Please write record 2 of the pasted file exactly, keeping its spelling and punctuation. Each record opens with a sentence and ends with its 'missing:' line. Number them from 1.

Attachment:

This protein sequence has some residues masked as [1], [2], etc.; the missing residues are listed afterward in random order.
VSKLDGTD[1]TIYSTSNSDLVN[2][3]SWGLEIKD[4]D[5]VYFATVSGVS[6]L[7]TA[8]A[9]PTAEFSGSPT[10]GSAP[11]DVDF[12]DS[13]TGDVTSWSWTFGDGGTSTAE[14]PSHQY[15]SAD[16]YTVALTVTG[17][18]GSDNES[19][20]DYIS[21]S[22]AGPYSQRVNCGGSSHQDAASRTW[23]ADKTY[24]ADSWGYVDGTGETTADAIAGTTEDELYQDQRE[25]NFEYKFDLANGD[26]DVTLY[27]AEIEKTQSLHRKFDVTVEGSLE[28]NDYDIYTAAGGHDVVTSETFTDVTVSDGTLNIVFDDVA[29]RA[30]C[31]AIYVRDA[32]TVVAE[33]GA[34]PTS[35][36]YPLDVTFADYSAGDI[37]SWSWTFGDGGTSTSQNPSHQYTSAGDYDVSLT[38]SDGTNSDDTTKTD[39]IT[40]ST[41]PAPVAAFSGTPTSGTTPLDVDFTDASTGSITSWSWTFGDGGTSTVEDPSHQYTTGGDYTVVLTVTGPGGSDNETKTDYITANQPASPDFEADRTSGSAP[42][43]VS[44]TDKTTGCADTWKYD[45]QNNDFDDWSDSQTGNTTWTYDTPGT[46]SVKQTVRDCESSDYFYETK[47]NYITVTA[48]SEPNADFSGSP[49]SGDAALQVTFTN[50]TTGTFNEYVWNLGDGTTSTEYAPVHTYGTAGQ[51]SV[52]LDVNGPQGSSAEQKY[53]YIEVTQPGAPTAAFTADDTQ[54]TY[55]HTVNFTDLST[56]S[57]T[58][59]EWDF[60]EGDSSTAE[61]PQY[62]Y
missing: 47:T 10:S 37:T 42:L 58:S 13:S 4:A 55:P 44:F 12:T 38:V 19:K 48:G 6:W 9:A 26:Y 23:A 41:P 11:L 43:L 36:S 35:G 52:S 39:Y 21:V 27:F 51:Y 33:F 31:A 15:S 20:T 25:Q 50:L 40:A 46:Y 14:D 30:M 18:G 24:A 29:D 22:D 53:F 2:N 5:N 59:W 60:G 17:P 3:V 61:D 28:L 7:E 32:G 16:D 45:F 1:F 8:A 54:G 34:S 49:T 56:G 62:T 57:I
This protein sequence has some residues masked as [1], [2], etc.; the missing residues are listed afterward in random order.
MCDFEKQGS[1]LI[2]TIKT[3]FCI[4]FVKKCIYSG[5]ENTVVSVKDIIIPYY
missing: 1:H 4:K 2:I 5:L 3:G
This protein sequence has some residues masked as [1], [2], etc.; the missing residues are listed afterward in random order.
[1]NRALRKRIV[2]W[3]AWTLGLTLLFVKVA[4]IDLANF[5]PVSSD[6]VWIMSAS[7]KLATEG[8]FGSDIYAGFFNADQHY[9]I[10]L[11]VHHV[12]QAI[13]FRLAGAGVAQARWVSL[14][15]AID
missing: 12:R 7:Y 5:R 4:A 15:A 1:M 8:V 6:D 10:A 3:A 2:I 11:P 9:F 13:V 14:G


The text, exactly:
This protein sequence has some residues masked as [1], [2], etc.; the missing residues are listed afterward in random order.
MCDFEKQGS[1]LI[2]TIKT[3]FCI[4]FVKKCIYSG[5]ENTVVSVKDIIIPYY
missing: 1:H 4:K 2:I 5:L 3:G